The Lee Family

Eugene Field

In the spring of 1931, Arthur and Edith Lee purchased a home in the Eugene Field Neighborhood neighborhood at 4600 Columbus Avenue South, where they intended to live with their daughter Mary. A postal worker and a World War I veteran, Arthur Lee felt he had a right to establish a home in Minneapolis.

In 1927, members of the neighborhood association where the Lees’ house was located had signed an agreement to sell homes only to “Caucasians.” Peer pressure helped keep the neighborhood white.

Area homeowners thought they lived in a “white neighborhood.” Many wanted the Lees to move. Neighbors offered to buy the property at an inflated price. When the family refused, vandals threw garbage and human waste at the property. Black paint was splattered across the house and garage. Signs were posted on the lawn proclaiming “No niggers allowed in the neighborhood. This means you.” Racists walked by the Lee house in the evenings yelling taunts and slurs. Someone killed Mary’s dog.

A White Mob

Conflict quickly escalated. On July 11th, around 150 people gathered on the lawn to protest. Days later, the crowd grew to 4,000. Some came from as far away as Hibbing to participate in what newspapers described as a “mob” and a “Minneapolis Riot.”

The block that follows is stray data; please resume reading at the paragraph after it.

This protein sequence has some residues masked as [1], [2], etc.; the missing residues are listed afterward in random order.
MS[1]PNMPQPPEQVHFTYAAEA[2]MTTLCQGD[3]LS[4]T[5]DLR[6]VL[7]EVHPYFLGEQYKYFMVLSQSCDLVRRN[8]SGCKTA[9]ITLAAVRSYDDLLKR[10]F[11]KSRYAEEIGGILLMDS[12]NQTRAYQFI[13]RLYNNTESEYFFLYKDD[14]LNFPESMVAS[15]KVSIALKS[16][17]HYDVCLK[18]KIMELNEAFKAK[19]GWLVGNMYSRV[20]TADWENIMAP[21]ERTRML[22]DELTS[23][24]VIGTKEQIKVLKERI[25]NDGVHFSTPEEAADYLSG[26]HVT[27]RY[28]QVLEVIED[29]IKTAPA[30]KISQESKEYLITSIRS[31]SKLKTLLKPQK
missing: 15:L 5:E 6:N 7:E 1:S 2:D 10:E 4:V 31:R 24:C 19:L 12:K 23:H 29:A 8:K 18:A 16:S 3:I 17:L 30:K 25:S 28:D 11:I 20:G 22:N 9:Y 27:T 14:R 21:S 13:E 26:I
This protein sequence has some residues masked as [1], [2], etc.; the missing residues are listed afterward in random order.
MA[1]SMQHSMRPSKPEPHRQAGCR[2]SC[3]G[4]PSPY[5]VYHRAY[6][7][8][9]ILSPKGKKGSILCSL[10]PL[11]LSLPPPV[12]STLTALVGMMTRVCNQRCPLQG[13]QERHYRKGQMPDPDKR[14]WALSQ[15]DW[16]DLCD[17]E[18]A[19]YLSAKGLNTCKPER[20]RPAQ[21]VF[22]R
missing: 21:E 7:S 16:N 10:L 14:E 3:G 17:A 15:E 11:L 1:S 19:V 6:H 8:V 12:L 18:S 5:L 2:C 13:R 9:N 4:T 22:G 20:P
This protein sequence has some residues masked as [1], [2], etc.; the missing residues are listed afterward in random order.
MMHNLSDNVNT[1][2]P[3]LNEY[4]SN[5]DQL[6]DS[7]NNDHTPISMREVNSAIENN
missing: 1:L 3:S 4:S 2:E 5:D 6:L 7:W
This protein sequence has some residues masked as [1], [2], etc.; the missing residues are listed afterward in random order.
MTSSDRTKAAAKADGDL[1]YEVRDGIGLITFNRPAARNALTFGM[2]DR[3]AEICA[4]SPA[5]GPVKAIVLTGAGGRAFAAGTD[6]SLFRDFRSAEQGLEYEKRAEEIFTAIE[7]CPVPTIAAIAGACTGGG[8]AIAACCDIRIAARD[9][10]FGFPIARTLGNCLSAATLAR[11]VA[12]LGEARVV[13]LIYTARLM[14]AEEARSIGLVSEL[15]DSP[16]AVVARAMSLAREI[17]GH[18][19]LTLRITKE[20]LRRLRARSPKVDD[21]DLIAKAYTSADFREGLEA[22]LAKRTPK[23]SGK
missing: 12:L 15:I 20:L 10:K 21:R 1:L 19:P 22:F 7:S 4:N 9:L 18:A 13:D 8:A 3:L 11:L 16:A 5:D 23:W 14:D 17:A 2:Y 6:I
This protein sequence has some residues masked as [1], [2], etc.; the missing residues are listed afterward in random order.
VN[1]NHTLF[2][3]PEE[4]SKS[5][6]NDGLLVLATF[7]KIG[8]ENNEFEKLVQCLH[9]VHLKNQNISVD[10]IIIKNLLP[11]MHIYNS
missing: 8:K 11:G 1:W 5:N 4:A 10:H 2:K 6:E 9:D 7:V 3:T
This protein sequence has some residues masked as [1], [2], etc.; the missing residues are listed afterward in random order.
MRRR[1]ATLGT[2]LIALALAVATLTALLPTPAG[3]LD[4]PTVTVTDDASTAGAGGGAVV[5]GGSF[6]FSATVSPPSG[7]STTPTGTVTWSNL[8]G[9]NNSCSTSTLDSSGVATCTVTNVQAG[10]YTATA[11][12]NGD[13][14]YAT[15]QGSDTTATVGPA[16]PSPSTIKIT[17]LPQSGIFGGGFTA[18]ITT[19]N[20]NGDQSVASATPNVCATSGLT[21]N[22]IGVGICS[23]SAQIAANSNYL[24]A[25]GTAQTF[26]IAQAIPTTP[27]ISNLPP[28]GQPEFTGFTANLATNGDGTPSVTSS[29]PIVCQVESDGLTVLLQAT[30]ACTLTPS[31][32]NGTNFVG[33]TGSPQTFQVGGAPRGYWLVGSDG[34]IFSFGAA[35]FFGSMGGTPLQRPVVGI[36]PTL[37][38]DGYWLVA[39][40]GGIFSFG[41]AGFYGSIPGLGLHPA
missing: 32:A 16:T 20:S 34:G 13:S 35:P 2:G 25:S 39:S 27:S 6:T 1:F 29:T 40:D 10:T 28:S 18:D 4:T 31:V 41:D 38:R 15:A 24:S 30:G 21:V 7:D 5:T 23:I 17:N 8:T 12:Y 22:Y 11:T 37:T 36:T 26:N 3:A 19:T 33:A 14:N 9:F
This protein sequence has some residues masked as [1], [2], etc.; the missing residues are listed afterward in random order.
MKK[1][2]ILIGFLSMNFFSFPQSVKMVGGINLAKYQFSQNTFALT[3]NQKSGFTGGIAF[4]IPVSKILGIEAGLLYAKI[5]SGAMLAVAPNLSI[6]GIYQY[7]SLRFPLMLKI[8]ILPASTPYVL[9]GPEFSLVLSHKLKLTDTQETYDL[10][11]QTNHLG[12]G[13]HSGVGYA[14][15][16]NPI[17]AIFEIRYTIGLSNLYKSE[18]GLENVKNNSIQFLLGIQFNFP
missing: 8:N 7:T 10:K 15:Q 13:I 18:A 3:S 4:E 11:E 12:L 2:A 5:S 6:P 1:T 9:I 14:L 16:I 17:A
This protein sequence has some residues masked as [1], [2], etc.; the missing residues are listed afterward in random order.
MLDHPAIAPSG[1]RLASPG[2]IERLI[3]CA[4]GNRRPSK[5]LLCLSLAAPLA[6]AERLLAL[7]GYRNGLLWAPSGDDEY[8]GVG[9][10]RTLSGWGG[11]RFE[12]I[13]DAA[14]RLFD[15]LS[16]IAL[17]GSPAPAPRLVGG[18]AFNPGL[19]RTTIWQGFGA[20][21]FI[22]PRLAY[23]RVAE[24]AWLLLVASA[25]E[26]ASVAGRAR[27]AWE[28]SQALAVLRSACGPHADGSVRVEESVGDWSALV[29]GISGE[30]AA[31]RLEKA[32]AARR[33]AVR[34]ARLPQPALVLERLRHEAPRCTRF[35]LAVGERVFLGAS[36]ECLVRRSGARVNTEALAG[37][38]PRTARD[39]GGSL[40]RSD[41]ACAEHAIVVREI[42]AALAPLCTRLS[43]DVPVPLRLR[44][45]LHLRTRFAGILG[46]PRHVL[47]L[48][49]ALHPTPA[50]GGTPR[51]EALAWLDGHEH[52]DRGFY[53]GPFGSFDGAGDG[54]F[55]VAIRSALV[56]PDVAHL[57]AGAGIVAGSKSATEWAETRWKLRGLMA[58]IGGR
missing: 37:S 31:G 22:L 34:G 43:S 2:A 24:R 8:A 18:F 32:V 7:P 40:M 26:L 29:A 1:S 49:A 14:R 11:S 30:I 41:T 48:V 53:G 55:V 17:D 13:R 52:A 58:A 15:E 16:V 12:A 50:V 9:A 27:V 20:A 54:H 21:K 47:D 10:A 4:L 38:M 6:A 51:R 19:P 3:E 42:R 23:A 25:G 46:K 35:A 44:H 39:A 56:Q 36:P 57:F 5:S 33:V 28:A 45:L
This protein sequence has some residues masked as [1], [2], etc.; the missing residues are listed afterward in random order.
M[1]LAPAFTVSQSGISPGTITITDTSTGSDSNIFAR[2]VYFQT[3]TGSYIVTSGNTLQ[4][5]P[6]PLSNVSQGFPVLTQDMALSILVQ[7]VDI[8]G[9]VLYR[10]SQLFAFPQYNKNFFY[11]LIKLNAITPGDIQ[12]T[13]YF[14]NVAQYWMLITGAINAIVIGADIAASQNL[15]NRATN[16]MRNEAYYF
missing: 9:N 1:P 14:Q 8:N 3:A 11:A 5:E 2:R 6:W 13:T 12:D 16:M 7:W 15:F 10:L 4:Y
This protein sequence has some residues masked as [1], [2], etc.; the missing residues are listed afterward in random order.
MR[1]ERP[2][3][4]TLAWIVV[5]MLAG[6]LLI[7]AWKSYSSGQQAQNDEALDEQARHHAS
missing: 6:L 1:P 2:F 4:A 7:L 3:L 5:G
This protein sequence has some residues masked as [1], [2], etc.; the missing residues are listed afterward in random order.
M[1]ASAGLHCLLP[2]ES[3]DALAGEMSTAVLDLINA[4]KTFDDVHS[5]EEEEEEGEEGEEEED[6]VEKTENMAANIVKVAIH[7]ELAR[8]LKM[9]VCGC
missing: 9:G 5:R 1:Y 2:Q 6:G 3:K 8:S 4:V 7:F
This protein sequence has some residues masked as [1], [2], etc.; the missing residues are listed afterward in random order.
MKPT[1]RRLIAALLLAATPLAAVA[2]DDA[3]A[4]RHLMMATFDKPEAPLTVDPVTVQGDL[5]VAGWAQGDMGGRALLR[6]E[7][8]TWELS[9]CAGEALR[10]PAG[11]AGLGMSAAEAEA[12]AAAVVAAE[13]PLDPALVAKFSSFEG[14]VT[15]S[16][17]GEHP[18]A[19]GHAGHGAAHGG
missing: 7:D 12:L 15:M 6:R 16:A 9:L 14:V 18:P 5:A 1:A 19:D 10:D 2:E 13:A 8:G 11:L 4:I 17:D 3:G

Friends, veterans and fellow postal workers came to the Lee’s defense.  So did pioneering civil rights lawyer Lena Olive Smith, the first black woman to be admitted to the Minnesota Bar Association.

Arthur and Edith, both NAACP members, endured the harassment and violence because they saw the purchase of their home as a political act. White terrorism led them to leave their Columbus Avenue home in 1932, at which time they felt they had made their point. They relocated to the Old Southside of Minneapolis, a historically African-American neighborhood, where they lived next door to their lawyer, Lena Olive Smith.



Delegard, Kirsten. “Hemmed In: Three Families confront American Apartheid in Minneapolis.” Mapping Prejudice, February 2018.

Exhibit text, “The Right to Establish a Home,” Goldstein Museum of Design, Minneapolis, MN.

The National Register of Historic Places, Arthur and Edith Lee House, Minneapolis, Hennepin County, MN, 14000391.

Juergens, Ann. “Lena Olive Smith: A Minnesota Civil Rights Pioneer” (2001). Faculty Scholarship. Paper 61.

Note: The three families highlighted in Owning Up are not the only families to face structural discrimination and white violence in Minneapolis. However, they are some of the only families whose stories were documented in various archives – likely because there stories were some of the most egregious examples of hatred and bigotry. While these families stories are uniquely their own, they are not unique in the larger history of racial housing policy in Minneapolis or the United States. As public historians and curators, we felt it was important to note that the archive prioritizes some histories over others and we as the public must work to read between the lines of the archive to understand our history.